Hi everyone and thanks for stopping by, again. Once more things have gotten a little busy in real life stuff, which has put the brakes on the fun stuff a little, but, where time has allowed, I have been tinkering away with the restoration of my Atari Asteroids Cocktail cabinet. You can read more about the adventure that lead to me finding this, here.
So, to very quickly recap, this cabinet was bought, without the ability to test, and with no known history or back story. Internally it looked intact but, had clearly not been switched on, for a very long time. In terms of a purchase, it was a lottery….
On picking it back up, from my friend’s storage, I got it home and into the games room, where I gave it a good clean externally and reminded myself how cool it was to own an original Atari arcade cabinet. For those that don’t know me, I have a long fondness to the heyday Atari corporation.
Despite the urge to wire on a plug and simply connect to the mains and see what happens, the likelihood of the all too familiar ‘magic smoke’, instead of a fully working cabinet, was just too great. With no working knowledge of the cabinet, prior to my ownership it would most likely result in damage to one or more components.
Instead, a staged switch on approach is a much more sensible and cautious method, beginning where the 240volts enter the cabinet, with the power brick. As you can see in the photo below, it was dusty and rusty, but again, intact with no obvious, apparent signs of damage or destruction. Once all the molex connectors are unplugged (it’s a good idea to take a few photos of the connections as you go) and the fixings unscrewed, the whole unit simply comes out, making it much easier to work on.
These units vary slightly from model to model, but essentially hold the main isolation transformer for the monitor, the fuses for the cabinet’s various electronic components and Atari’s large capacitor, commonly known as ‘Big Blue’. And a small pcb, underneath, the bridge rectifier, which converts the AC into DC ready for distribution through the cabinet.
As you can see, on my brick, the iso transformer was sheathed in a metal banding which easily came away and had taken on all of the rust, protecting the actual transformer unit, behind it. Once removed it was easily polished up and replaced, along with a general good deep clean of the rest of the unit, ready for testing, later on.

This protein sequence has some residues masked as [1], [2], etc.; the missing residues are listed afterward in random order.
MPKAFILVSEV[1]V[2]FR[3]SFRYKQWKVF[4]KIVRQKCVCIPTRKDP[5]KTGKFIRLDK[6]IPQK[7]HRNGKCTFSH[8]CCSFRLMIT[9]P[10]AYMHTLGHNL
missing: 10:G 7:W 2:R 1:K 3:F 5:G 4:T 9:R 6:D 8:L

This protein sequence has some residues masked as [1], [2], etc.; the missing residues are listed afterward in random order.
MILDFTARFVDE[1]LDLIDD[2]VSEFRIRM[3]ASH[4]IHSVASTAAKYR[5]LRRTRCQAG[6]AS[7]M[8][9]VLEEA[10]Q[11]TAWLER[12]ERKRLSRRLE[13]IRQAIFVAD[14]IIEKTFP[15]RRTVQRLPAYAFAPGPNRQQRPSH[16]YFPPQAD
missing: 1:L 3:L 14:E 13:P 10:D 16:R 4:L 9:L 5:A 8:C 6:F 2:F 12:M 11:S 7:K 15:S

Once out of the cab, the audio regulator and logic board were also in really nice condition with no signs of corrosion or previous repairs, although there was some evidence of soldering on the main edge connector.
But of course at this stage, I had no way of knowing if the main pcb was working or not, and that brings us nicely to the other main component of the cabinet, the monitor.
Again on initial inspection, it looked intact, the neck looked solid with no cracks and the chassis had no bulging caps, but there was quite a bit of singeing underneath of of the large ceramic resistors, that might need some inspection.
But, as some of you may know, that is the extent of my fiddling with arcade monitors. I don’t pretend to know what I am doing with these, not to myself or others, but luckily live very close to an old school TV repair shop, who have become very familiar with my needs and I dropped off the monitor with them to check over (pre Covid19, of course,) and whilst they looked at that, I could turn my attention to some other areas.
We will return to both the monitor and pcb, when we know a bit more.
The two control panels, were where I decided to turn to next, hopefully relatively straight forward jobs, which didn’t appear to need too much work doing. Out with the screwdriver and hot soapy water and away we go.
The only way to really clean these is to strip them back to their component parts.
By far the worst part, by way of the construction, are the exposed buttons and surrounds, with the reverse of the panel hidden, sealed, away within the cabinet itself.
For the next level of cleaning, I use a soft sanding pad, held in the palm of my hand, with the button/surround, held in my drill, and literally just spin it round, gently using the friction to take a micro layer from the surface, removing the dirt with it.
Once they are all cleaned I replace the sanding pad with a polishing cloth and apply some car polish, to re-apply that shiny protective finish, I removed through the sanding process.
Before putting everything back together, it was time to spruce up the control panel itself. Now, like most of the externals, the dirt and dust had protected these too and once given a good clean, there wasn’t much to do. Player 1 side definitely had more wear, with some tiny chips here and there to the overlay, but Player 2 was virtually as new.
I used a POSCA paint pen to fill in the tiny chips and then buffed everything with Autoglym bumper care polish which really brings out the shine and deepens the black colour. Then it was just a case of putting it all back together.
Well, there we go, that’s it for this instalment. Some good progress made, and even better news is that I am actually much further ahead in real time, so the next update should not be far away.
Please let me know what you think; any thoughts you have on how far to go with restoration projects; and the game itself, Asteroids, surely a stone cold classic, right?
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Thank you for taking the time to read through, see you all next time.